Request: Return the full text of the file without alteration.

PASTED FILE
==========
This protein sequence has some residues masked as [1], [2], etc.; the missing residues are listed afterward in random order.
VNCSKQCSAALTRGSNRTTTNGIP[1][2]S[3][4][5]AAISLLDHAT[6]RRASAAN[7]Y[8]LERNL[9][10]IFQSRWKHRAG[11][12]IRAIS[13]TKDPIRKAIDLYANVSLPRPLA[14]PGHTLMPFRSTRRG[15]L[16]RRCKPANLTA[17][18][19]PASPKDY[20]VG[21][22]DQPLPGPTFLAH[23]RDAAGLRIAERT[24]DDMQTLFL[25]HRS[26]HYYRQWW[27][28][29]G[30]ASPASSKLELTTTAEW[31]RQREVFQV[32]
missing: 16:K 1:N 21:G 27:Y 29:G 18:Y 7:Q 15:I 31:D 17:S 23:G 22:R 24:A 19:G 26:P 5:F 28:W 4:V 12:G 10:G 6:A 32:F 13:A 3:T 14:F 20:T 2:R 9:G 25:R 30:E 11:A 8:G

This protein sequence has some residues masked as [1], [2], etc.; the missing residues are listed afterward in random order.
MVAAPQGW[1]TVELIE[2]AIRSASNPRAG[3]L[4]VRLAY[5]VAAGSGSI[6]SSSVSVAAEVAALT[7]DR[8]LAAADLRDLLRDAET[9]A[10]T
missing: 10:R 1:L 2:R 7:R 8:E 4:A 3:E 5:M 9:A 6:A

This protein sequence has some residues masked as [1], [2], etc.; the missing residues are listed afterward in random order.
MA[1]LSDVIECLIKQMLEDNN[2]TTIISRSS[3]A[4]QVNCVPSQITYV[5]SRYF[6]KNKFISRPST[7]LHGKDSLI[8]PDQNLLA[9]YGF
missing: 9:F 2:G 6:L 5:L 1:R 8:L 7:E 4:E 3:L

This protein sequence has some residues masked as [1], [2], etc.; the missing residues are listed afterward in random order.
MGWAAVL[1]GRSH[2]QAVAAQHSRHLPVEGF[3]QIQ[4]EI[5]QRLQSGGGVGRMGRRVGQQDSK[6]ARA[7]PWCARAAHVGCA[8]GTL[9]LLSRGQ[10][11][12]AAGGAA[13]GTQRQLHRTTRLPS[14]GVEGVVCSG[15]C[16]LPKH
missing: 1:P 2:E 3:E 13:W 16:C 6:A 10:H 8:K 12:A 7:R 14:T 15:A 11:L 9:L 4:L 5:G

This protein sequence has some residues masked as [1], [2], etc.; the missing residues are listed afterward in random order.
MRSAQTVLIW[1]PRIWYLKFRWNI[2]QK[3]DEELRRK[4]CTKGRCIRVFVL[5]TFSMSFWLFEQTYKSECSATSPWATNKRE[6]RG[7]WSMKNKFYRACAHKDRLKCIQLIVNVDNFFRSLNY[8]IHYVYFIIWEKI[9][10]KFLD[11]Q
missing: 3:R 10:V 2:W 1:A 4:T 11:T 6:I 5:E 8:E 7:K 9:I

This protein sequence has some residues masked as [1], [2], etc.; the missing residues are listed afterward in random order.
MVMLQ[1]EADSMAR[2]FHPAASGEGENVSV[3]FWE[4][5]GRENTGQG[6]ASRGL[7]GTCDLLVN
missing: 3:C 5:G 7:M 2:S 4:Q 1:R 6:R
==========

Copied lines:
This protein sequence has some residues masked as [1], [2], etc.; the missing residues are listed afterward in random order.
VNCSKQCSAALTRGSNRTTTNGIP[1][2]S[3][4][5]AAISLLDHAT[6]RRASAAN[7]Y[8]LERNL[9][10]IFQSRWKHRAG[11][12]IRAIS[13]TKDPIRKAIDLYANVSLPRPLA[14]PGHTLMPFRSTRRG[15]L[16]RRCKPANLTA[17][18][19]PASPKDY[20]VG[21][22]DQPLPGPTFLAH[23]RDAAGLRIAERT[24]DDMQTLFL[25]HRS[26]HYYRQWW[27][28][29]G[30]ASPASSKLELTTTAEW[31]RQREVFQV[32]
missing: 16:K 1:N 21:G 27:Y 29:G 18:Y 7:Q 15:I 31:D 17:S 23:G 22:R 24:A 19:G 26:P 5:F 28:W 4:V 12:G 10:G 6:A 32:F 13:A 3:T 14:F 20:T 2:R 9:G 25:R 30:E 11:A 8:G

This protein sequence has some residues masked as [1], [2], etc.; the missing residues are listed afterward in random order.
MVAAPQGW[1]TVELIE[2]AIRSASNPRAG[3]L[4]VRLAY[5]VAAGSGSI[6]SSSVSVAAEVAALT[7]DR[8]LAAADLRDLLRDAET[9]A[10]T
missing: 10:R 1:L 2:R 7:R 8:E 4:A 3:E 5:M 9:A 6:A

This protein sequence has some residues masked as [1], [2], etc.; the missing residues are listed afterward in random order.
MA[1]LSDVIECLIKQMLEDNN[2]TTIISRSS[3]A[4]QVNCVPSQITYV[5]SRYF[6]KNKFISRPST[7]LHGKDSLI[8]PDQNLLA[9]YGF
missing: 9:F 2:G 6:L 5:L 1:R 8:L 7:E 4:E 3:L

This protein sequence has some residues masked as [1], [2], etc.; the missing residues are listed afterward in random order.
MGWAAVL[1]GRSH[2]QAVAAQHSRHLPVEGF[3]QIQ[4]EI[5]QRLQSGGGVGRMGRRVGQQDSK[6]ARA[7]PWCARAAHVGCA[8]GTL[9]LLSRGQ[10][11][12]AAGGAA[13]GTQRQLHRTTRLPS[14]GVEGVVCSG[15]C[16]LPKH
missing: 1:P 2:E 3:E 13:W 16:C 6:A 10:H 8:K 12:A 7:R 14:T 15:A 11:L 9:L 4:L 5:G

This protein sequence has some residues masked as [1], [2], etc.; the missing residues are listed afterward in random order.
MRSAQTVLIW[1]PRIWYLKFRWNI[2]QK[3]DEELRRK[4]CTKGRCIRVFVL[5]TFSMSFWLFEQTYKSECSATSPWATNKRE[6]RG[7]WSMKNKFYRACAHKDRLKCIQLIVNVDNFFRSLNY[8]IHYVYFIIWEKI[9][10]KFLD[11]Q
missing: 3:R 10:V 2:W 1:A 4:T 11:T 6:I 5:E 8:E 7:K 9:I

This protein sequence has some residues masked as [1], [2], etc.; the missing residues are listed afterward in random order.
MVMLQ[1]EADSMAR[2]FHPAASGEGENVSV[3]FWE[4][5]GRENTGQG[6]ASRGL[7]GTCDLLVN
missing: 3:C 5:G 7:M 2:S 4:Q 1:R 6:R